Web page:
Campaigns can take a long time to win. The key is to stay patient while working tenaciously every day to get one step closer to the goal.
One person who worked tenaciously every day on the #LiftTheCaps campaign was vendor Claudia Lopez, who passed away one year ago this week. On Monday, we gathered at her old vending spot in Corona to remember Claudia and also call attention to the fact that thousands of other vendors are still waiting for the city to take action. Thanks to all who attending this poignant event, coverage of which is here and here and here.
Street vendors are part of our everyday lives. But on the weekends, in cities around the world, people love food markets, whether its La Boqueria in Barcelona or Borough Market in London or Seattle’s Pike Place.
We’re thrilled to be running our own outdoor public market again this summer — we call it Vendy Plaza. Unlike many markets, this one happens on public space with public support (from the NYC Council Speaker Melissa Mark-Viverito and the City’s Economic Development Corporation). Why is that important? Because private space in NYC is very expensive, driving up prices and keeping out all but the best-capitalized few. We are proud to offer the stalls at Vendy Plaza for free. We are equally proud that the vast majority of vendors there are women and/or people of color.
Just ask Elsie Darrell (above) After working for the city for 30 years, Elise opened a highly-regarded cafe in West Harlem. But after a few years, the landlord doubled the rent. To keep cooking while she plots her next move (while passing along her recipes to her son,) Elsie vends each Sunday at the Plaza. Until you’ve tried her callaloo, you haven’t really lived. Find her and about twenty other vendors each Sunday from noon to 6 pm, at 116th Street and Park Avenue.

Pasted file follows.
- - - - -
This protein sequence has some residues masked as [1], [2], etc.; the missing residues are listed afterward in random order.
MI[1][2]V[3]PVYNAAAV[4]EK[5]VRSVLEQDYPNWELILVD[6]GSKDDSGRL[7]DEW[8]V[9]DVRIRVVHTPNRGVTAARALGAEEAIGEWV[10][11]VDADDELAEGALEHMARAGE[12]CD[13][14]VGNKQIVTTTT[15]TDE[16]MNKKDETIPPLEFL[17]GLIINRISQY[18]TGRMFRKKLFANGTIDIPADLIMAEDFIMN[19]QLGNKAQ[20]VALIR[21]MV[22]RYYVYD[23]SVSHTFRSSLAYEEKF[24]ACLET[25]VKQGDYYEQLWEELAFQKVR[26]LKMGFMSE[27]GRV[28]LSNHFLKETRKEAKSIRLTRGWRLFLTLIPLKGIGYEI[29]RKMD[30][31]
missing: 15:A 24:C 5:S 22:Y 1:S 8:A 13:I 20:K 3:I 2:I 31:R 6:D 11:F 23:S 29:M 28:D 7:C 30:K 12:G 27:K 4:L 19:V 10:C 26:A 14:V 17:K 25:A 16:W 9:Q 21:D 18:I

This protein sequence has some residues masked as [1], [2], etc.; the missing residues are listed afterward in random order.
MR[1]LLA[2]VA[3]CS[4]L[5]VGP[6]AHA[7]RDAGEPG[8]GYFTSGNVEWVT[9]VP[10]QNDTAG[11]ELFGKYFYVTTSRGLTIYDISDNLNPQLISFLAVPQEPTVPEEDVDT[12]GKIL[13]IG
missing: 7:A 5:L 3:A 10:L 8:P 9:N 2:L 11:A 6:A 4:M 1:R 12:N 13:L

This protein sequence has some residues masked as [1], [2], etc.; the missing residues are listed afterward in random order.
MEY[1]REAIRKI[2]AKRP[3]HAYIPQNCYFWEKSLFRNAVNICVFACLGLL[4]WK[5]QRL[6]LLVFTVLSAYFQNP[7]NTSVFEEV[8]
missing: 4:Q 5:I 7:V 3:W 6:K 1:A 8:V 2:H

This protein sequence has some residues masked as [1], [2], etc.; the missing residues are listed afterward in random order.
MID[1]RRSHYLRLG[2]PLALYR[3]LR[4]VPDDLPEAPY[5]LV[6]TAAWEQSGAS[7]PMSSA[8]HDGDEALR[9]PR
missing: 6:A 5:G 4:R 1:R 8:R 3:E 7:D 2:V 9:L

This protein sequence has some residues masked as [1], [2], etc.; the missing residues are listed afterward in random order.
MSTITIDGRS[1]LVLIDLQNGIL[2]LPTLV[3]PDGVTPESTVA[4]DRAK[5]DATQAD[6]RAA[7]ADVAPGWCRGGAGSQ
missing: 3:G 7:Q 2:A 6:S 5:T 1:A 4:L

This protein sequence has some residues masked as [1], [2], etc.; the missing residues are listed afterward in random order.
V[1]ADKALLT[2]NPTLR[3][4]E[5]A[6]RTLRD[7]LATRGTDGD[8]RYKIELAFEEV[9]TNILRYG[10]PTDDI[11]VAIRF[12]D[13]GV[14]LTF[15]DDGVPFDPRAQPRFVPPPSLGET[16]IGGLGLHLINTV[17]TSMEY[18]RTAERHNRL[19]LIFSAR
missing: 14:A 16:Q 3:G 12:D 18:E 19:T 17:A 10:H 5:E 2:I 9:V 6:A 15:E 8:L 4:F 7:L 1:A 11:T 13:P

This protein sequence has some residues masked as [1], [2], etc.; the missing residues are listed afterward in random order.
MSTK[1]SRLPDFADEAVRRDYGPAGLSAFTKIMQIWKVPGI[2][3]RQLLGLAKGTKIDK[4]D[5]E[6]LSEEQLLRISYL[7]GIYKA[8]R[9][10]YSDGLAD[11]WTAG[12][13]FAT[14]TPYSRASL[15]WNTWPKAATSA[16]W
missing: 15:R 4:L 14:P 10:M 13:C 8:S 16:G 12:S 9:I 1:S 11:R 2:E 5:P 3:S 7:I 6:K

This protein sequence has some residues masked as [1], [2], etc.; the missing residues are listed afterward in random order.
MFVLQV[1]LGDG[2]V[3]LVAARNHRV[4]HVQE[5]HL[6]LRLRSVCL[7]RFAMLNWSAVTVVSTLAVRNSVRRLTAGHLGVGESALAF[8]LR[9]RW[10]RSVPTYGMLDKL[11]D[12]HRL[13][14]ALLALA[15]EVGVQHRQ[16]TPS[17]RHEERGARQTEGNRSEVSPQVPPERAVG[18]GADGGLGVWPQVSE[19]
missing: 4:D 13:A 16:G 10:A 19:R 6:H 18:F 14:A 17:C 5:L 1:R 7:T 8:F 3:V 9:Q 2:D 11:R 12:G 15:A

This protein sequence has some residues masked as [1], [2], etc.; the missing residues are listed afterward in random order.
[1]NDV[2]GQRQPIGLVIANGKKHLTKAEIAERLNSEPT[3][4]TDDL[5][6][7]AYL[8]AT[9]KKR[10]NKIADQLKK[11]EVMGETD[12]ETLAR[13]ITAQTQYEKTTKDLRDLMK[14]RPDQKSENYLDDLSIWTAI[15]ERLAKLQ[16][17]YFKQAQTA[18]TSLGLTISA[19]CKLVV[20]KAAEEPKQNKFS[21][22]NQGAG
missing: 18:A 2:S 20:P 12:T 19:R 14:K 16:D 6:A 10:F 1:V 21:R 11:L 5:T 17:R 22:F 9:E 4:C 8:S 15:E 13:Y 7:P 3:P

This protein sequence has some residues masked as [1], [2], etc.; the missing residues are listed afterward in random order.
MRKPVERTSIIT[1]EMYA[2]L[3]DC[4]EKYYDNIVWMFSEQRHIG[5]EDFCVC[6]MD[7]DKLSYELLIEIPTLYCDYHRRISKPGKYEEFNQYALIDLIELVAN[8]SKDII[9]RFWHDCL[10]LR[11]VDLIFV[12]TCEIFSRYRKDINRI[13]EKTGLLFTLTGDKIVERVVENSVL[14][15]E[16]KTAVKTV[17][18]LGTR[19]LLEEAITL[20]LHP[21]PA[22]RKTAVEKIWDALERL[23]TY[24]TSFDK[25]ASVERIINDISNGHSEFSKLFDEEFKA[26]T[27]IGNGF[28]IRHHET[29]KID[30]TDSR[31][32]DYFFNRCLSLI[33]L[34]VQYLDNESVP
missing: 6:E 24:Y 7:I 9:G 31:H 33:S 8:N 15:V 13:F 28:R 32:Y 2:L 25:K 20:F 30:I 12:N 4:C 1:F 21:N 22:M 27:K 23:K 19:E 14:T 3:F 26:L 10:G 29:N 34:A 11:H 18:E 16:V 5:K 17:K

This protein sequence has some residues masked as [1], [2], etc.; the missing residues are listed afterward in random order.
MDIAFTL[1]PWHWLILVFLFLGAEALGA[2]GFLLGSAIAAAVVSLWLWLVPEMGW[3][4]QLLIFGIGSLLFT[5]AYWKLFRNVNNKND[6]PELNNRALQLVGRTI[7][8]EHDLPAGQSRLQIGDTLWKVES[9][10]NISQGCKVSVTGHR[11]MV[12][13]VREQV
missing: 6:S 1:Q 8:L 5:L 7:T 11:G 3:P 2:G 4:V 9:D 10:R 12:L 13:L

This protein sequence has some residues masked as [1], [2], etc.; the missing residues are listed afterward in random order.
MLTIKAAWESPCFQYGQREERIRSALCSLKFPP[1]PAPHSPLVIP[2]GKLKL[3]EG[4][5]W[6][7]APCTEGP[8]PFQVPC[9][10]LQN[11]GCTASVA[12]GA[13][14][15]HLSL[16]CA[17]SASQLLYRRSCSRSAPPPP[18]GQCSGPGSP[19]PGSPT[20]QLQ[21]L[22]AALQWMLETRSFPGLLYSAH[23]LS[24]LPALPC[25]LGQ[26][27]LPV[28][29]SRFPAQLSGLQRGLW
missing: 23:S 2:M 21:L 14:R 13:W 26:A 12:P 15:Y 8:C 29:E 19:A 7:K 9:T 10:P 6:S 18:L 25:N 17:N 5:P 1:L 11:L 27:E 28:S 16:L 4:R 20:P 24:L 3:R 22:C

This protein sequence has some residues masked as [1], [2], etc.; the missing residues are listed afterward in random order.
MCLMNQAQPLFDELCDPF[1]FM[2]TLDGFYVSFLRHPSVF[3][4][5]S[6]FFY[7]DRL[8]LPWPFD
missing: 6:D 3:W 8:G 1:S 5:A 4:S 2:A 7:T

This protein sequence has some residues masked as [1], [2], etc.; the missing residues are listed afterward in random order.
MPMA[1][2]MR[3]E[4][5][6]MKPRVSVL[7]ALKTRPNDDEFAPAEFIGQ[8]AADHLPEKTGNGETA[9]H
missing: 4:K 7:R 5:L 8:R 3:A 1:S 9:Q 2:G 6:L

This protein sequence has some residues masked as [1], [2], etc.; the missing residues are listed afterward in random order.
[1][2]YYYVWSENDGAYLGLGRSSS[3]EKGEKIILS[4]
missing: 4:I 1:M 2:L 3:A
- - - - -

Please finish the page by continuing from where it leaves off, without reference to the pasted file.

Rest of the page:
In organizations, as in life, people come and go. But why is it that the strongest members of our community frequently leave us too soon?
Last year, we lost our beloved Derrick Wilmot. And a few days ago we saw the passing of long-time Corona food vendor, SVP leader and community activist Claudia Lopez. Claudia, who sold churros and peanuts along Roosevelt Avenue in Queens for nearly twenty years, was an inspiration to us all. We are lucky to have known her and spent time with her, and we can only watch videos like this with great memories of an amazing woman. Her family is raising funds to have her body shipped back to her native Mexico. Please consider making a donation here.
Friends sometimes innocently ask us, “who doesn’t like street vendors?” They are hard-working people, they are honest, they provide us with stuff we need every day, etc. Who doesn’t like ’em? A fair question. The answer is easy. People like Donald Trump don’t like street vendors. Billionaire real estate developers do not like street vendors. Racists and xenophobes do not like street vendors. Arrogant, bombastic, narcissists do not usually like street vendors.
In fact, it’s not just people like Donald Trump. Trump himself has personally been a powerful voice against vendors in NYC. In 1991, and again in 2004, he lobbied to remove disabled veteran vendors from Fifth Avenue because, he thought, they would “downgrade” the area. SVP even once protested the presence of illegal sidewalk planters (visible here), displacing vendors, outside Trump Tower.
We don’t get involved with Presidential elections. But street vendors are proud to call Barack Obama our friend. And equally proud to call Donald Trump our great enemy.
Politicians love to talk about supporting small businesses and reducing the bureaucracy that makes it so hard to run one. We were thrilled to hear that NYC Comptroller Scott Stringer had created a Red Tape Commission and scheduled a series of hearings to listen to what kind of government obstacles stand in the way of small business survival and growth.